17. Zach Holman (776)
  18. Dropbox (776)
  19. Riot Games (728)
  20. Steve Yegge (728) 
  21. Reginald Braithwaite  (700)
  22. Martin Fowler (687)
  23. Brendan Gregg (684)
  24. Chris Wellons (684)
  25. Peter Norvig (663)

Full list (.csv)

Some familiar names, a few more individuals amongst the upper ranks and Netflix has joined the party. Let's take a look at some of the highest scoring articles from these.

Top Posts of 2018, so far

  1. Announcing the fastest, privacy-first consumer DNS service
  2. Some terrible personal news
  3. Ending Bitcoin support
  4. Making WebAssembly even faster: Firefox’s new streaming and tiering compiler
  5. A secure web is here to stay
  6. UTC is Enough for Everyone, Right? 
  7.  How I Learned to Stop Worrying and ❤️ the State Machine
  8. Why I usually run 'w' first when troubleshooting unknown machines
  9. Introducing Stripe Billing
  10. CPU bugs
  11. Sneak Peek at WebAssembly Studio
  12. Rust's 2018 Roadmap
  13. Announcing Rust 1.24
  14. Stripe Home
  15. Announcing Rust 1.26
  16. Incredible events at Browserling
  17. Rust in 2018: it's way easier to use!
  18. You can't Rust that
  19. Today we mitigated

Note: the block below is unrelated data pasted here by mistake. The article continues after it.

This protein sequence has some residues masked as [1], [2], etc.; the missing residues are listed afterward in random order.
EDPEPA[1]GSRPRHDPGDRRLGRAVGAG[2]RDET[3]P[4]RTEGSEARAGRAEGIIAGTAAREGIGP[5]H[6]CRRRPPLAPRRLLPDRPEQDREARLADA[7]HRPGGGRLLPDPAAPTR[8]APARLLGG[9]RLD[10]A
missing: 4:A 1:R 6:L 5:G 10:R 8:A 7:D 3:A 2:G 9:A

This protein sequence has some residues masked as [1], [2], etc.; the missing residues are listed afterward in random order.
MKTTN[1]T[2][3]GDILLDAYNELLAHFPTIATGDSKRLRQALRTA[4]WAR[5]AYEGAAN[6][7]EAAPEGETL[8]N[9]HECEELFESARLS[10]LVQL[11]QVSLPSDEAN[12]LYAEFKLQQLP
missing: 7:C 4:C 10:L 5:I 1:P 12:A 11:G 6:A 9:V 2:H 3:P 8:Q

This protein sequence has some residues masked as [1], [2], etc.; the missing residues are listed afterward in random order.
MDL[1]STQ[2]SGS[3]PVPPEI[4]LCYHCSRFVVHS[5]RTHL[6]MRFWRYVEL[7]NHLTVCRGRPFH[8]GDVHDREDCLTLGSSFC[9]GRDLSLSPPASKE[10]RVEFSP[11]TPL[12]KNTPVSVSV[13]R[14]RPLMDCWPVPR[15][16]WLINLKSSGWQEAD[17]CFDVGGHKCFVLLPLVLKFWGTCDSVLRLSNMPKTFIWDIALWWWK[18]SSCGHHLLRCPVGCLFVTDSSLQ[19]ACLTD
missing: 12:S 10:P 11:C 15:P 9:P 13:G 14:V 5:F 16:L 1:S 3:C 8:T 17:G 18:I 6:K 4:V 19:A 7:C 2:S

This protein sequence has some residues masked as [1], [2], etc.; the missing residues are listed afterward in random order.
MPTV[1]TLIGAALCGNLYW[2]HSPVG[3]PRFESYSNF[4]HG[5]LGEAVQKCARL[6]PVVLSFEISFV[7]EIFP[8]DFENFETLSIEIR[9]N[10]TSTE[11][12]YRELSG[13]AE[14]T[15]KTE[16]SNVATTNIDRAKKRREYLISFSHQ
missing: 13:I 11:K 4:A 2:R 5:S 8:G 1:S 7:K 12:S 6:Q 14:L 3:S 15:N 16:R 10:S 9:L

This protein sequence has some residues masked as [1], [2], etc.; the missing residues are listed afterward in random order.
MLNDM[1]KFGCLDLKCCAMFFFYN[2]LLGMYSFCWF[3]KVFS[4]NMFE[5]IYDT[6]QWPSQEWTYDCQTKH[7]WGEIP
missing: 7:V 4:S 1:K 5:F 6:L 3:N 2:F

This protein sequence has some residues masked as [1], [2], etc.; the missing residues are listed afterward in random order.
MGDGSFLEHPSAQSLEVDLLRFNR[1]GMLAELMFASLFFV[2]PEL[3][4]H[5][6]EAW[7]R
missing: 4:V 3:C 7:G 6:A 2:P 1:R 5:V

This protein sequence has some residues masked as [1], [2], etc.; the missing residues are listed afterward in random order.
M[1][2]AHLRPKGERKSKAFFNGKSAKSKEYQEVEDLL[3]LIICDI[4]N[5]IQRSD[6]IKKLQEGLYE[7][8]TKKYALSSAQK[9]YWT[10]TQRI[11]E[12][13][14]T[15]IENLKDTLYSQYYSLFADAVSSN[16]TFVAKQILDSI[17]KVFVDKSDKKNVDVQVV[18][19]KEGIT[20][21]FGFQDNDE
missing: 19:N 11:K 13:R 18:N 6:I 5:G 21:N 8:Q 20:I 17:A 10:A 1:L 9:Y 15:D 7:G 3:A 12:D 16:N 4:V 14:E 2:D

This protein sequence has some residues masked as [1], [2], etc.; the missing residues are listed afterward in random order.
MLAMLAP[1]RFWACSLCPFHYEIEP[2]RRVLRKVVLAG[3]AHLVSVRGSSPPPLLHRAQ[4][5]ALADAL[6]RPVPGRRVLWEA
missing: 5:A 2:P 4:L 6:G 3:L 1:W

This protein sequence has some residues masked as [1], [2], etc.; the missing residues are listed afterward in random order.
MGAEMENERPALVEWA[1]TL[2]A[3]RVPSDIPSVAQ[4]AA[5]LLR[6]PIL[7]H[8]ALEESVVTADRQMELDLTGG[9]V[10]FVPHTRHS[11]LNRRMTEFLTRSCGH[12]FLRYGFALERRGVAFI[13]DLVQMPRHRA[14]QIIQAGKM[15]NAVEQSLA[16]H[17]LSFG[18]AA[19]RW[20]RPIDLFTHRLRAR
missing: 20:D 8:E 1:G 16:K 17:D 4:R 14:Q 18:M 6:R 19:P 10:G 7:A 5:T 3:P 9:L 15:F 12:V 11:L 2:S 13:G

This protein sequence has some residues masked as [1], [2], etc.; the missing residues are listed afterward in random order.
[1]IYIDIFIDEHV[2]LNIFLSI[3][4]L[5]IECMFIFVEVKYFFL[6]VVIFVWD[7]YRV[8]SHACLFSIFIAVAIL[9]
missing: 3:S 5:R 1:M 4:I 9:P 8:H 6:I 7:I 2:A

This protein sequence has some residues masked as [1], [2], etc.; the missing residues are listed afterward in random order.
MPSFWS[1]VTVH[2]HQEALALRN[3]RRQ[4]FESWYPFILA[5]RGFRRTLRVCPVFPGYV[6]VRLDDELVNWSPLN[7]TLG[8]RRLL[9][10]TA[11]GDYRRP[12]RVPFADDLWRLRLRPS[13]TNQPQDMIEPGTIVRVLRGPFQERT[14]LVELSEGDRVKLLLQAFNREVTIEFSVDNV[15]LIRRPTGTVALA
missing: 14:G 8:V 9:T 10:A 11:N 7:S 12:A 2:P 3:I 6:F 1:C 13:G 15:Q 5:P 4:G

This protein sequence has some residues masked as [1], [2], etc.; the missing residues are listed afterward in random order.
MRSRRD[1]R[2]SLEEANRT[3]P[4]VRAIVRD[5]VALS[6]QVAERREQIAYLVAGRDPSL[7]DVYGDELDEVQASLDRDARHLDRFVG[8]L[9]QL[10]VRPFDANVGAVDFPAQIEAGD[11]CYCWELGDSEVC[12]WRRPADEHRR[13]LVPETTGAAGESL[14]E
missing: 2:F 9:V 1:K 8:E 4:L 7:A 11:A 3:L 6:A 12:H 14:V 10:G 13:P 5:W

20. CSS Grid for UI Layouts
  21. A Proposal for Package Versioning in Go
  22. Working remotely, 4 years in
  23. Amazon Aurora Backtrack – Turn Back Time
  24. Hello wasm-pack!
  25. Open-sourcing a 10x reduction in Apache Cassandra tail latency

Full list (.csv)

Okay, so a few non-software engineering anomalies in here. Stripe's position appears strongly influenced by their (usually awesome) product announcements and their decision to end support for Bitcoin. Otherwise, it appears there is still plenty of interest in Rust. But we're only just about 6 months through the year so we'll have to see what the rest of the year has in store.

Obviously, these results aren't perfect. There are most certainly many worthwhile blogs that haven't been included in the list (perhaps you'd like to add them) or haven't been upvoted sufficiently on HN. Perhaps there might be better communities or services that can be used to measure something like this. Regardless, I hope you found this somewhat insightful. If you'd like to play around with the source code you can find that here.